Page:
CHARLOTTE, N.C. — Many people in the Carolinas enjoyed the first weekend with fewer COVID-19 restrictions. This weekend was the first time in more than a year there weren't limits on how many people could be inside one place and fully vaccinated people didn’t have to wear masks indoors or outdoors.
It's a glimpse at normalcy but health experts say there is still work to do. There are a lot of people who need to get vaccinated to keep the virus from spreading.
The Charlotte Knights won on Sunday afternoon, and so did the thousands of people who got to enjoy the game, restriction-free.
"It was just nice to be out and about again," Stephany Bergan said.
This is the first weekend in over a year the Knights were able to open up the ballpark to full capacity. Under the old executive order, they could only have 30% or about 3,000 people. Sunday afternoon, 4,663 people attended the game.
Following the CDC's guidance, North Carolinians who are fully vaccinated can also ditch the face mask in and outside.
“I went to the grocery store and I felt like so many people smiled at me and had it been pre-COVID, people are not that friendly,” Ashley Desourdy said. “So, I feel like people are taking advantage of being able to smile and saying hi how are you doing, it’s different."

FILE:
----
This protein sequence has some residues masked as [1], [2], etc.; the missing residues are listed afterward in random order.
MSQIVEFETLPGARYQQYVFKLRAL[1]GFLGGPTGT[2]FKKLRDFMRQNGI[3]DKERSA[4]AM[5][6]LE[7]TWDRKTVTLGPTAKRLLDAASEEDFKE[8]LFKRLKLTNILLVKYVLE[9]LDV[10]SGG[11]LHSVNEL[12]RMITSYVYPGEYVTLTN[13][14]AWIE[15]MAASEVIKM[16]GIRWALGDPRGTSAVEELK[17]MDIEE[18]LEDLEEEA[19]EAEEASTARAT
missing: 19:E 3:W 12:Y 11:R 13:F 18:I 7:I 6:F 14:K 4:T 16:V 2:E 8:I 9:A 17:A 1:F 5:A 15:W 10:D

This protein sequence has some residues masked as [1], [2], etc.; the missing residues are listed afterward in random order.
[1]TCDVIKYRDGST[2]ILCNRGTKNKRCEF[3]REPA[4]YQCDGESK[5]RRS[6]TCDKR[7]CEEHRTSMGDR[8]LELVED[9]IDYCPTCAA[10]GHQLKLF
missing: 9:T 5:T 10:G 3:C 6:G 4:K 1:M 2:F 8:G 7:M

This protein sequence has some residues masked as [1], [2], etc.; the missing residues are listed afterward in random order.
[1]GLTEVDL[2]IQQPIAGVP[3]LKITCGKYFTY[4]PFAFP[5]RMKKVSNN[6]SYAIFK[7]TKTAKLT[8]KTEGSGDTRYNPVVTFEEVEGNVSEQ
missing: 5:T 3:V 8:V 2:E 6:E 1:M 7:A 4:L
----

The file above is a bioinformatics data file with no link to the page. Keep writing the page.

Many people feel ready and excited to move out of the pandemic, but there's still a major hurdle to overcome.
“Vaccines are safe, vaccines are effective, and vaccines save lives. We need to get everybody vaccinated,” Dr. Meg Sullivan, Medical Director for the Mecklenburg County Health Department, said.
Currently, at least 46% of the eligible population in the state is fully vaccinated. Gov. Roy Cooper originally set a goal of 66% before he would remove the indoor mask mandate. He followed in the CDC’s footsteps because he said the science and data were proof people who are fully vaccinated are well protected.
But, if the virus is still out there, people who are not vaccinated are at risk. So, to keep moving in the right direction, Gov. Cooper said the state still needs to hit that goal and go beyond it.
“People who are unvaccinated are still at risk of getting COVID and we know that this disease can be deadly. So, no, we are not at the end of this pandemic. We still have more to do,” Cooper said at a press conference on Friday.
There are plenty of opportunities in the Charlotte area to get vaccinated this week. all week long to get vaccinated in the area. The county and CMS are still working out details for several clinics at CMS schools on Saturday, May 22.